Hypothyroidism (Underactive Thyroid Gland) in Dogs

Hypothyroidism (Underactive Thyroid Gland) in Dogs

Animals Affected

Hypothyroidism is common in middle-aged and older dogs.


Hypothyroidism is a disease of the thyroid gland. The thyroid gland, located in the neck, produces a hormone called thyroid hormone. Although thyroid hormone plays a complex role in the body, its main effect is to increase the rate of metabolism. Hypothyroidism causes reduced production of thyroid hormone. Therefore, the main problem in hypothyroidism is reduced metabolism.


Symptoms of hypothyroidism include:

  • Weight gain
  • Skin problems
  • Decreased ability to exercise
  • Apathy and amotivational syndrome (frequently reported as “laziness”)
  • Behavior and personality changes

Risk Factors

Age is the primary risk factor.  Some breeds (most notably  Doberman Pinschers) suffer a high rate of hypothyroidism.


Untreated hypothyroidism can lead to obesity, arthritis and mobility problems, and chronic skin disease.


Diagnosis of hypothyroidism is made by interpretation of blood and urine tests in combination with assessment of clinical symptoms. Reliance on tests alone leads to over-diagnosis of the disease. Concurrent illness or treatment with common medications such as prednisone, carprofen (Rimadyl®), deracoxib (Deramaxx®), or phenobarbital will cause blood thyroid levels drop, leading to blood test results that mimic hypothryoidism. Therefore, dogs should not be treated for hypothyroidism unless they show clinical symptoms of the disease.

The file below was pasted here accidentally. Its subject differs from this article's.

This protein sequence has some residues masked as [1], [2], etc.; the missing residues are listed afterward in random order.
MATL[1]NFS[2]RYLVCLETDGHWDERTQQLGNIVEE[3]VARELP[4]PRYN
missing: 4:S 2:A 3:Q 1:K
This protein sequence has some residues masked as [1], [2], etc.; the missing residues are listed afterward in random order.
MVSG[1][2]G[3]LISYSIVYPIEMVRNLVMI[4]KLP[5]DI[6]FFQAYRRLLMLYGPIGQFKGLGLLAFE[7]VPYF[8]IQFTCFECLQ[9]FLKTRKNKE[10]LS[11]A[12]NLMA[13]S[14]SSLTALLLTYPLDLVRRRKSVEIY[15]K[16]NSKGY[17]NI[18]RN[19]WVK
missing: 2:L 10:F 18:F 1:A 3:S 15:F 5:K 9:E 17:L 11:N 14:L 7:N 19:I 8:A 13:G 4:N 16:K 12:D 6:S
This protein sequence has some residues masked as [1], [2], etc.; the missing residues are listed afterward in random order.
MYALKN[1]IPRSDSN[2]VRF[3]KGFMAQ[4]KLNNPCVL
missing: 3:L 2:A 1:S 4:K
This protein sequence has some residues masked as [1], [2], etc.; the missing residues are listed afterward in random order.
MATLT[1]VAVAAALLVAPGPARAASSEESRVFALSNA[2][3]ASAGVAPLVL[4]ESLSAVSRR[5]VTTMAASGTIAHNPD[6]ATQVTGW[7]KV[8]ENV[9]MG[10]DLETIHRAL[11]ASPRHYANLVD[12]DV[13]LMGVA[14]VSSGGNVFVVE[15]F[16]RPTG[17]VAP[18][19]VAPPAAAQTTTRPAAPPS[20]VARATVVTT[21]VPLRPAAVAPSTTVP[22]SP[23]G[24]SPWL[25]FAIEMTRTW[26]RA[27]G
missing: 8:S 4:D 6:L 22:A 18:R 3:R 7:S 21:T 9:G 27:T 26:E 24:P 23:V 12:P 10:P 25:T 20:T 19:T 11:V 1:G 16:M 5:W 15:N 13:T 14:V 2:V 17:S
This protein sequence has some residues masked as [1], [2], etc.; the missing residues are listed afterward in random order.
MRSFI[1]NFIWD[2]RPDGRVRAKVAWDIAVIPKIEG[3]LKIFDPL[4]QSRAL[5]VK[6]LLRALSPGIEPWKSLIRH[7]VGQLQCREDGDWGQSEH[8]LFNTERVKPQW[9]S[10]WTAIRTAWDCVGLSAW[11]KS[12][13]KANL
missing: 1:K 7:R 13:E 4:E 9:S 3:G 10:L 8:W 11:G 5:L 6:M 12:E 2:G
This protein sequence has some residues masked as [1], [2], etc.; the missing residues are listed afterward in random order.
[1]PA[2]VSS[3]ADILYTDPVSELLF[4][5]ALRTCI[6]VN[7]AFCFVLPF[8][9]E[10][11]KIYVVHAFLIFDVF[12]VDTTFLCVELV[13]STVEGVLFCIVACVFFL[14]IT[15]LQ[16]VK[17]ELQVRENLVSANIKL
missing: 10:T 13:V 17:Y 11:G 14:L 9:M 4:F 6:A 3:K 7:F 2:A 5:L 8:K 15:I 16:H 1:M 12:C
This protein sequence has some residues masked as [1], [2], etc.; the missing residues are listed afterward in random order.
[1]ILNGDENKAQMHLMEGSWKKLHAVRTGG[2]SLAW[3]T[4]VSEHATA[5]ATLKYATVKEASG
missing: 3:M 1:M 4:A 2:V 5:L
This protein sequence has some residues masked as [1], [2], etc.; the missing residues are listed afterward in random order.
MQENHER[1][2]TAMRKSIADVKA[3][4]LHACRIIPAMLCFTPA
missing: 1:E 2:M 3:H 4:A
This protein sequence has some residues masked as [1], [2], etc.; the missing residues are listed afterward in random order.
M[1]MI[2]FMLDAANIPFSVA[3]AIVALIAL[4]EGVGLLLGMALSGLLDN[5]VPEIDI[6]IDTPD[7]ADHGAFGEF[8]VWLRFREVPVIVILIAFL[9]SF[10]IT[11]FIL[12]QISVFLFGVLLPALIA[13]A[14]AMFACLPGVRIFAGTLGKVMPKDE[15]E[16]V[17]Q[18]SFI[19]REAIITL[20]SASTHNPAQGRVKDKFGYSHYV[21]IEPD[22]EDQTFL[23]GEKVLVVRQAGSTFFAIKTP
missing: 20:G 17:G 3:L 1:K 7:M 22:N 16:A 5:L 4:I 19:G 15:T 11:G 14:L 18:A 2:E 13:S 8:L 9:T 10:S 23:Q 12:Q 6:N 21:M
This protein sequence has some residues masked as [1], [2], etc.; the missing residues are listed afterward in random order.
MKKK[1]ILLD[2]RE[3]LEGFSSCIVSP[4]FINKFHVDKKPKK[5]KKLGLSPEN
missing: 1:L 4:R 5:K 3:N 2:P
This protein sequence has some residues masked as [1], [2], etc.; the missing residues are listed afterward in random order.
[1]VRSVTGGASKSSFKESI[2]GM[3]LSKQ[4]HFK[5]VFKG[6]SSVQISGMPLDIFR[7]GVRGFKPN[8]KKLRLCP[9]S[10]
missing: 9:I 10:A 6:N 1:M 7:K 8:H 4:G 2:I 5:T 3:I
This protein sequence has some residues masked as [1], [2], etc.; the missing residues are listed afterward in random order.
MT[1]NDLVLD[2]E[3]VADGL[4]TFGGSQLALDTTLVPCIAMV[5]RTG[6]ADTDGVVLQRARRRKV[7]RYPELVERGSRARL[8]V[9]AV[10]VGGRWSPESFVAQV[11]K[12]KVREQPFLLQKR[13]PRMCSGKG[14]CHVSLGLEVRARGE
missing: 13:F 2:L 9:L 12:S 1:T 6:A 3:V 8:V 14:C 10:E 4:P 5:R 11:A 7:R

Hypothyroidism is easily treated with oral thyroid hormone supplement called levothyroxine. This is most commonly administered in pill form once or twice daily. Name brands of levothyroxine include Soloxine® and ThyroTabs®.


Regular monitoring of weight, clinical symptoms, and blood thyroid levels are necessary in dogs with hypothyroidism. Each dog responds differently to levothyroxine, so initial treatment may involve several rounds of medication adjustments followed by testing. The disease may progress over time, requiring occasional medication adjustments.


As mentioned, hypothyroidism is over-diagnosed in dogs, especially those on chronic medication, or those with other diseases.

Hypothyroidism is essentially unheard of in cats.

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The contents of this page are provided for general informational purposes only. Under no circumstances should this page be substituted for professional consultation with a veterinarian.